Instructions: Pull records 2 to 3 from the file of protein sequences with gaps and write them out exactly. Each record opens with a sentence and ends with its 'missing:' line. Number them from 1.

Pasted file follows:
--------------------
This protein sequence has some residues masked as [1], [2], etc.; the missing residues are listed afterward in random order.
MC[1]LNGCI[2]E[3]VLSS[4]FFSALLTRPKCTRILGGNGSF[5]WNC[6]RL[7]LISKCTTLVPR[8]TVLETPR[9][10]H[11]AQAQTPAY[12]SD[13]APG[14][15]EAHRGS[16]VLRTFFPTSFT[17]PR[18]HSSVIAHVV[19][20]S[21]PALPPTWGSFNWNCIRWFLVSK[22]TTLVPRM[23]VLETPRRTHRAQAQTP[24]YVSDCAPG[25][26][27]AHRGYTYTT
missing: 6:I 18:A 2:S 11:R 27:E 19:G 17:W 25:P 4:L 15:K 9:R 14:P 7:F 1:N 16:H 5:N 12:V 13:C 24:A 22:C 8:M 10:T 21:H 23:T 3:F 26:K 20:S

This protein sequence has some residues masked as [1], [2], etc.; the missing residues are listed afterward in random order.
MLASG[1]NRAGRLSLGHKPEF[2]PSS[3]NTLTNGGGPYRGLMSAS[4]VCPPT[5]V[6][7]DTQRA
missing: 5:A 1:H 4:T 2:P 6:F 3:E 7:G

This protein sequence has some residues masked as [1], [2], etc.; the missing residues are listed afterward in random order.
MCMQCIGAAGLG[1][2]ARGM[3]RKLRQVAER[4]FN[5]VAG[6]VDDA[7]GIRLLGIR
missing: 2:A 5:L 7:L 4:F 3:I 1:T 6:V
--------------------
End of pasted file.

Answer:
This protein sequence has some residues masked as [1], [2], etc.; the missing residues are listed afterward in random order.
MLASG[1]NRAGRLSLGHKPEF[2]PSS[3]NTLTNGGGPYRGLMSAS[4]VCPPT[5]V[6][7]DTQRA
missing: 5:A 1:H 4:T 2:P 6:F 3:E 7:G

This protein sequence has some residues masked as [1], [2], etc.; the missing residues are listed afterward in random order.
MCMQCIGAAGLG[1][2]ARGM[3]RKLRQVAER[4]FN[5]VAG[6]VDDA[7]GIRLLGIR
missing: 2:A 5:L 7:L 4:F 3:I 1:T 6:V